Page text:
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Ethiopia’s leather industry generated more than USD 120 million in the last fiscal year.
Finished leather accounted for the overwhelming majority of this (82 percent), with gloves (16 percent) and other leather products (2 percent) making up the remainder.
Compared with last year, leather exports went up by 11.4 percent, or USD 12.4 million.
Ethiopia makes and exports a large range of leather goods, including shoe uppers, garments, stitched upholstery, backpacks, purses, industrial gloves and finished leather.
These items are exported to markets in Europe, especially Italy and the UK, the US, Canada, China, Japan and other Far Eastern countries.
Ethiopia made USD 51 million from the export of finished skin and hide. This year the figure has almost doubled, having increased to more than USD 100 million.
Shoe exports also rose in value, by 91 percent, topping USD 19 million.
The export value of gloves and other leather products more than doubled, rising from USD 1.5 million to more than USD 3 million.
The report showed that the export share of the value added leather products went up to 18 percent, compared with the previous year. This is a 94.2 percent increase, according to the report.
The report said export revenue from value added products has increased significantly since the beginning of the Growth and Transformation Plan (GTP) period.
In the first year of the GTP, 2010-11, the export of value added leather products was worth slightly more than USD8.6 million.
Last year, it topped USD10 million.
The export plan of the leather industry, according to the GTP, should have been USD 15 million to 16 million every month.
However, the revenue was limited only to USD 10.5 million for various reasons, including a limited logistics service during the first four months of this fiscal year as a result of the problem at the multimodal transportation system, lack of markets for products, lack of well developed market for skin and hide, electric power shortages and lack of skilled manpower [especially for shoe factories].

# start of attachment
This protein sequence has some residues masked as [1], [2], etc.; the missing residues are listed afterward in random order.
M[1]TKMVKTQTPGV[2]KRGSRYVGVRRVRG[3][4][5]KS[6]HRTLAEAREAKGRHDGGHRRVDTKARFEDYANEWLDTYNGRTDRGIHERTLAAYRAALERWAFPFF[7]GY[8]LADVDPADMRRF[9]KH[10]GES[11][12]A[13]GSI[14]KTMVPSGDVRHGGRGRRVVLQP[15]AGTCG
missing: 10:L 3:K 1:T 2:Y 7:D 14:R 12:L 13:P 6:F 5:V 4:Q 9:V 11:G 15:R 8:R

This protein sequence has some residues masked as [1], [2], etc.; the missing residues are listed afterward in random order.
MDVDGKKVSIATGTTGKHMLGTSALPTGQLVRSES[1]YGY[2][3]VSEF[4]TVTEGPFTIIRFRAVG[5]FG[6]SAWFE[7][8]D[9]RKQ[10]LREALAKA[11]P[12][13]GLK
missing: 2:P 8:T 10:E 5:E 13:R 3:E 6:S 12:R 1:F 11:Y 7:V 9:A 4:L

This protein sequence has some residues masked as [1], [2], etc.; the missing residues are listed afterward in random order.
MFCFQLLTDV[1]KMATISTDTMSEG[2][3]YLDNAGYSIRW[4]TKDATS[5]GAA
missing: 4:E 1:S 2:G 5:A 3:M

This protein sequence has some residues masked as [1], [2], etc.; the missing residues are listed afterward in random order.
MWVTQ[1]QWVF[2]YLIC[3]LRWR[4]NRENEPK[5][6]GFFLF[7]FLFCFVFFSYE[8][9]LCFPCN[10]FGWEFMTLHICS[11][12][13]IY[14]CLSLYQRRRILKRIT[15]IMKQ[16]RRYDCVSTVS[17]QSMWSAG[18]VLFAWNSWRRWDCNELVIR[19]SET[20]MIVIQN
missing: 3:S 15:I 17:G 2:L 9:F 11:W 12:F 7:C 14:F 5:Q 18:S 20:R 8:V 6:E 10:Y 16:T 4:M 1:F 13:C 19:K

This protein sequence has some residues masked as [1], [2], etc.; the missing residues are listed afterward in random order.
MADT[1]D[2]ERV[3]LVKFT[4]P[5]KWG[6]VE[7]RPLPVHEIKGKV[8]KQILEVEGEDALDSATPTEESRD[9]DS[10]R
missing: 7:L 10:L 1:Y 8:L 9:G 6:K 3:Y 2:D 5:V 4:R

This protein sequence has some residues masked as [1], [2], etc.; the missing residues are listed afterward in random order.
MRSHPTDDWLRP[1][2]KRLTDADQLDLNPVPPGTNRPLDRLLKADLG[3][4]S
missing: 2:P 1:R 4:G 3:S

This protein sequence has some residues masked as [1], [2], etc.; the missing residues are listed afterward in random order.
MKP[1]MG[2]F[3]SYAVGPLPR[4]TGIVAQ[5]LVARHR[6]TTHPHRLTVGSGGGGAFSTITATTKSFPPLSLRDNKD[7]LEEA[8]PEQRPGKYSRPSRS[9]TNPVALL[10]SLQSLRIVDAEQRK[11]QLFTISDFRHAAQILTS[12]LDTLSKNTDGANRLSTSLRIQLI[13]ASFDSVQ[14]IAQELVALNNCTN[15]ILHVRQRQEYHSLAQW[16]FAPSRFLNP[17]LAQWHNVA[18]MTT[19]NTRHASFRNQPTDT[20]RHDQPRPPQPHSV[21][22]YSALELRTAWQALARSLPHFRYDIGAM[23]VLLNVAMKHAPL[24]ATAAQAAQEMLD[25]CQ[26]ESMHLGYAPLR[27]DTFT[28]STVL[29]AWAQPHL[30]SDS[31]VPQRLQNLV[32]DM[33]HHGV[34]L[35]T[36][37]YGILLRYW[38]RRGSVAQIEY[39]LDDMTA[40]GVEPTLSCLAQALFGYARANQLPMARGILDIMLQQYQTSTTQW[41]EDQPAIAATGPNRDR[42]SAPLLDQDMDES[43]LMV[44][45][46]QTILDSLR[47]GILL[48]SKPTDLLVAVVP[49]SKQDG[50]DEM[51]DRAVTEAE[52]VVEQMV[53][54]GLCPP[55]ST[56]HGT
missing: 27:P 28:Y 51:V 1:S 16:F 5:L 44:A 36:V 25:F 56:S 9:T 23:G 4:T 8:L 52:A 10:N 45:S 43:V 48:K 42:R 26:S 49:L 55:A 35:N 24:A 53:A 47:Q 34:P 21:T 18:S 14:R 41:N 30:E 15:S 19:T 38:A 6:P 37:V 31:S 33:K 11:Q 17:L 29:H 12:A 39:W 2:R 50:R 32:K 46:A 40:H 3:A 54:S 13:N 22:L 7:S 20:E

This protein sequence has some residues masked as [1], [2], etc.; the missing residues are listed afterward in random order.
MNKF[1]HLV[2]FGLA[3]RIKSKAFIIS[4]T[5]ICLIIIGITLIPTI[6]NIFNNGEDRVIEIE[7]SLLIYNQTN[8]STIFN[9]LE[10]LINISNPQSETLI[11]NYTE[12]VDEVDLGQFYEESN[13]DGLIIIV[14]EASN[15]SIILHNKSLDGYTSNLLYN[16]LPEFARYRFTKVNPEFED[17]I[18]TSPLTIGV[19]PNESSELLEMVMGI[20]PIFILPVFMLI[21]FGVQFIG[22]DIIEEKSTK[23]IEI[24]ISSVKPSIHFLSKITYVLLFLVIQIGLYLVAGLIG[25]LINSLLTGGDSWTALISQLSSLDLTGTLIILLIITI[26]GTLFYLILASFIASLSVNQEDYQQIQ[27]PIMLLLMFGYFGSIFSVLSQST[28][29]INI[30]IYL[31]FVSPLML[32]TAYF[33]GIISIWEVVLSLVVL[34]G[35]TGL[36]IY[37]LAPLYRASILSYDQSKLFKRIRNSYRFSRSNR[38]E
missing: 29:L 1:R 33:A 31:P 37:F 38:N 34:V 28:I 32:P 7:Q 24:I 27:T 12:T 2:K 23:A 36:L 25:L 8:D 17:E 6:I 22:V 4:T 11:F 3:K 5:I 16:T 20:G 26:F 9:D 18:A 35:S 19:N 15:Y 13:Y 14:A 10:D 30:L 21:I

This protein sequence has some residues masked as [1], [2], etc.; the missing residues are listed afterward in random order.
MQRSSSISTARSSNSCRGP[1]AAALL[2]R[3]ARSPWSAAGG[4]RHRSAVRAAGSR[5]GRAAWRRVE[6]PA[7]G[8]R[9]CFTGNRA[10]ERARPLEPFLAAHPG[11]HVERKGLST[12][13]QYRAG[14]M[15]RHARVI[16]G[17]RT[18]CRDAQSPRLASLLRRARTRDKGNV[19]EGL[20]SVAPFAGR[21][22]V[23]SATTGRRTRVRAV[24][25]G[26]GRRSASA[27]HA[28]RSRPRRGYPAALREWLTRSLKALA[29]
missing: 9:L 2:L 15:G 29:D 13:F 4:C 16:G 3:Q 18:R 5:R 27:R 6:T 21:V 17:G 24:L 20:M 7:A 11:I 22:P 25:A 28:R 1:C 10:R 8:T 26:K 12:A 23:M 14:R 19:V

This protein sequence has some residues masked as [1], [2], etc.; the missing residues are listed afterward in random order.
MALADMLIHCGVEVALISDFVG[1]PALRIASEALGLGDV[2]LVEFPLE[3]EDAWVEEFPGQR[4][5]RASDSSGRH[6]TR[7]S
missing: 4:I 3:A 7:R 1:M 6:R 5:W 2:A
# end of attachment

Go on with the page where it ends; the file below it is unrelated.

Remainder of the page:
Delay in operation commencement of expansion projects and new factories are also factors, according to the report.
Meanwhile, the export revenue for this fiscal year is expected to be USD 300 million, according to Wondu Legese, Director of the Leather Industry Development Industry (LIDI).
Wondu is hopeful that most of the problems will be solved or eased for this fiscal year.
“The multi modal system has dramatically improved,” he said. “Formerly, it required factories three months or so to get their chemicals and other inputs. But now, only days are enough to get them”.
Wondu said the power shortage problem will improve as the government will work on prioritising the manufacturing sector.
“We will discuss the issue with the Ethiopian Electric Power Corporation (EEPCo) via an Industry Committee,’ he said.
EEPCo should supply electric power for the manufacturing sector for 300 working days a year without interruption, according to Wondu.
He also said managers of factories should think of bringing skin and hide from other countries, adding value and exporting it back so as to meet the GTP that the country set three years back.
Currently, the country produces between 16 million and 17 million skins and hides per year, while the demand stands at 48 million.
“We need, therefore, to bring skin and hide from other countries and add value and export it to augment our gains from the leather sector,” he said.
“There are countries that don’t even have skin and hide, but lead the world in export of leather products”.
Another positive factor for the export for this fiscal year is controls on the smuggling of leather products to other African countries, according to Wondu.
“Ethiopian leather products are sold to other African countries including Uganda, Kenya, and South Sudan, among others, illegally,” he said.
“But we are trying to take measures.” As a result, numbers of companies from these countries have been registered here and are buying shoes from merchants in Merkato and taking up to 90,000 pair of shoes, according to Wondu.
At the end of the GTP, the country is aiming to make USD500 million in leather exports.
Prime Minister Hailemariam Desalegn, at the 6th All Africa Leather Fair, held in February this year, urged the leather industry to do what it takes to accomplish this ambitious plan.
He recently pushed government institutions involved in exports to plan big so that the GTP plan would be met.